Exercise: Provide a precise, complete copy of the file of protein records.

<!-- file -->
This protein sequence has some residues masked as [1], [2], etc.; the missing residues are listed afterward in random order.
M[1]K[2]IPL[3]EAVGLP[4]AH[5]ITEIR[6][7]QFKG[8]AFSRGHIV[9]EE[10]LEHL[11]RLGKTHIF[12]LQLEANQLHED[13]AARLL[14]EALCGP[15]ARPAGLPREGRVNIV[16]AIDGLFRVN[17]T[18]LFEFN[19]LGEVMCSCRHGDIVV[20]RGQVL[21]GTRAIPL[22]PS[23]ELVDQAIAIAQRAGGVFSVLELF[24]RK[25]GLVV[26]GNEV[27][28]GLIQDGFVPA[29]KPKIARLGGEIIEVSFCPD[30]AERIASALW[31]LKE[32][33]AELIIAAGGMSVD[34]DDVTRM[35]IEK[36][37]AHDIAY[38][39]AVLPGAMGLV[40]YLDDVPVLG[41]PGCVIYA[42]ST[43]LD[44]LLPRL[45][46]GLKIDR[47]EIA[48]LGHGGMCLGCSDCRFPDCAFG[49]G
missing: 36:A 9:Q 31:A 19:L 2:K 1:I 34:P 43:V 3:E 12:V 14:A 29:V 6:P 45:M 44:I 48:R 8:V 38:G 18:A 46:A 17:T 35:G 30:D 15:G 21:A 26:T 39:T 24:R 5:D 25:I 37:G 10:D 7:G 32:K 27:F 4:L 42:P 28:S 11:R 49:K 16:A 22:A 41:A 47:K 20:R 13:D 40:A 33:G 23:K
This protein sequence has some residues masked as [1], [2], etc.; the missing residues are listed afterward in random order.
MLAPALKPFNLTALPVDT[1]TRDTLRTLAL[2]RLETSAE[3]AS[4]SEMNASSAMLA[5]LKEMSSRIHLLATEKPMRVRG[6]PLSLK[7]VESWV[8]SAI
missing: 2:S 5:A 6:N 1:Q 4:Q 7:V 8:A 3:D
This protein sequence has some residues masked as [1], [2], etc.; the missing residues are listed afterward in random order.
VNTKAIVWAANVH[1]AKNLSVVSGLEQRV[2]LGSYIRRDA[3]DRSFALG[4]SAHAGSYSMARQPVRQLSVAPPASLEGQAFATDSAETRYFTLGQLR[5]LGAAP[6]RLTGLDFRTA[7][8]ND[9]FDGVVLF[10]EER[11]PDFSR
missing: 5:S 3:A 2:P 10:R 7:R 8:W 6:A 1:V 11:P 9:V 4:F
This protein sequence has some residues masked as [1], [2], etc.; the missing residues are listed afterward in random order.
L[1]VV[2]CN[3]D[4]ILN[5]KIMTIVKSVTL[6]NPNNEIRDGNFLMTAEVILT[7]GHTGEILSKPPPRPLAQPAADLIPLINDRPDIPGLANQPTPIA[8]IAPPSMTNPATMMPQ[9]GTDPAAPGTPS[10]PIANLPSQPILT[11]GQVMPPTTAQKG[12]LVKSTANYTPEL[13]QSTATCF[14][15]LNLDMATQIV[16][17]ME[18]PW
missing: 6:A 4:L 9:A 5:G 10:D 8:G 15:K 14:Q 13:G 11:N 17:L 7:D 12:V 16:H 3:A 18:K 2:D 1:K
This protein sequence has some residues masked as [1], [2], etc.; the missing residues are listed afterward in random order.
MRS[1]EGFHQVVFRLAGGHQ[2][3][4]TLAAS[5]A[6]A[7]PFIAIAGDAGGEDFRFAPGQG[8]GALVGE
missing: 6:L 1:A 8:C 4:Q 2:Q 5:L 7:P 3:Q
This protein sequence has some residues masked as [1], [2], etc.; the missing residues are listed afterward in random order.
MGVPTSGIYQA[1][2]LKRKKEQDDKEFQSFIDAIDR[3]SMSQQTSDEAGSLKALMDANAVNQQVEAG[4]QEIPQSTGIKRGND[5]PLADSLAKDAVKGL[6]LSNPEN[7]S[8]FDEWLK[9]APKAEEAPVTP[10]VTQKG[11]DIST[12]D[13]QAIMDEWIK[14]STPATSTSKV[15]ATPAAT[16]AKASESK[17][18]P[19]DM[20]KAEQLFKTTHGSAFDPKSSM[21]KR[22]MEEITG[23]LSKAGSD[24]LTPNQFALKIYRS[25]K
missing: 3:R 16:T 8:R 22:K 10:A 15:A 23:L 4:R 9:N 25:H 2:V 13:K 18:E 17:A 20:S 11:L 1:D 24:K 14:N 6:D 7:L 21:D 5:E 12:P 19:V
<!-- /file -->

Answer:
This protein sequence has some residues masked as [1], [2], etc.; the missing residues are listed afterward in random order.
M[1]K[2]IPL[3]EAVGLP[4]AH[5]ITEIR[6][7]QFKG[8]AFSRGHIV[9]EE[10]LEHL[11]RLGKTHIF[12]LQLEANQLHED[13]AARLL[14]EALCGP[15]ARPAGLPREGRVNIV[16]AIDGLFRVN[17]T[18]LFEFN[19]LGEVMCSCRHGDIVV[20]RGQVL[21]GTRAIPL[22]PS[23]ELVDQAIAIAQRAGGVFSVLELF[24]RK[25]GLVV[26]GNEV[27][28]GLIQDGFVPA[29]KPKIARLGGEIIEVSFCPD[30]AERIASALW[31]LKE[32][33]AELIIAAGGMSVD[34]DDVTRM[35]IEK[36][37]AHDIAY[38][39]AVLPGAMGLV[40]YLDDVPVLG[41]PGCVIYA[42]ST[43]LD[44]LLPRL[45][46]GLKIDR[47]EIA[48]LGHGGMCLGCSDCRFPDCAFG[49]G
missing: 36:A 9:Q 31:A 19:L 2:K 1:I 34:P 43:V 3:E 12:V 14:A 29:V 6:P 45:M 44:I 48:R 8:V 38:G 18:A 46:A 17:T 35:G 30:D 15:G 21:A 26:T 39:T 24:R 5:D 25:I 37:G 10:D 7:G 32:K 27:F 4:L 42:P 28:S 11:R 49:K 16:A 22:A 41:A 47:K 20:R 13:D 40:A 33:G 23:K
This protein sequence has some residues masked as [1], [2], etc.; the missing residues are listed afterward in random order.
MLAPALKPFNLTALPVDT[1]TRDTLRTLAL[2]RLETSAE[3]AS[4]SEMNASSAMLA[5]LKEMSSRIHLLATEKPMRVRG[6]PLSLK[7]VESWV[8]SAI
missing: 2:S 5:A 6:N 1:Q 4:Q 7:V 8:A 3:D
This protein sequence has some residues masked as [1], [2], etc.; the missing residues are listed afterward in random order.
VNTKAIVWAANVH[1]AKNLSVVSGLEQRV[2]LGSYIRRDA[3]DRSFALG[4]SAHAGSYSMARQPVRQLSVAPPASLEGQAFATDSAETRYFTLGQLR[5]LGAAP[6]RLTGLDFRTA[7][8]ND[9]FDGVVLF[10]EER[11]PDFSR
missing: 5:S 3:A 2:P 10:R 7:R 8:W 6:A 1:V 11:P 9:V 4:F
This protein sequence has some residues masked as [1], [2], etc.; the missing residues are listed afterward in random order.
L[1]VV[2]CN[3]D[4]ILN[5]KIMTIVKSVTL[6]NPNNEIRDGNFLMTAEVILT[7]GHTGEILSKPPPRPLAQPAADLIPLINDRPDIPGLANQPTPIA[8]IAPPSMTNPATMMPQ[9]GTDPAAPGTPS[10]PIANLPSQPILT[11]GQVMPPTTAQKG[12]LVKSTANYTPEL[13]QSTATCF[14][15]LNLDMATQIV[16][17]ME[18]PW
missing: 6:A 4:L 9:A 5:G 10:D 8:G 15:K 14:Q 13:G 11:N 17:L 7:D 12:V 16:H 3:A 18:K 2:D 1:K
This protein sequence has some residues masked as [1], [2], etc.; the missing residues are listed afterward in random order.
MRS[1]EGFHQVVFRLAGGHQ[2][3][4]TLAAS[5]A[6]A[7]PFIAIAGDAGGEDFRFAPGQG[8]GALVGE
missing: 6:L 1:A 8:C 4:Q 2:Q 5:L 7:P 3:Q
This protein sequence has some residues masked as [1], [2], etc.; the missing residues are listed afterward in random order.
MGVPTSGIYQA[1][2]LKRKKEQDDKEFQSFIDAIDR[3]SMSQQTSDEAGSLKALMDANAVNQQVEAG[4]QEIPQSTGIKRGND[5]PLADSLAKDAVKGL[6]LSNPEN[7]S[8]FDEWLK[9]APKAEEAPVTP[10]VTQKG[11]DIST[12]D[13]QAIMDEWIK[14]STPATSTSKV[15]ATPAAT[16]AKASESK[17][18]P[19]DM[20]KAEQLFKTTHGSAFDPKSSM[21]KR[22]MEEITG[23]LSKAGSD[24]LTPNQFALKIYRS[25]K
missing: 3:R 16:T 8:R 22:K 10:A 15:A 23:L 4:R 9:N 25:H 2:V 13:K 18:E 17:A 20:S 11:L 1:D 24:K 14:N 6:D 7:L 21:D 5:E 12:P 19:V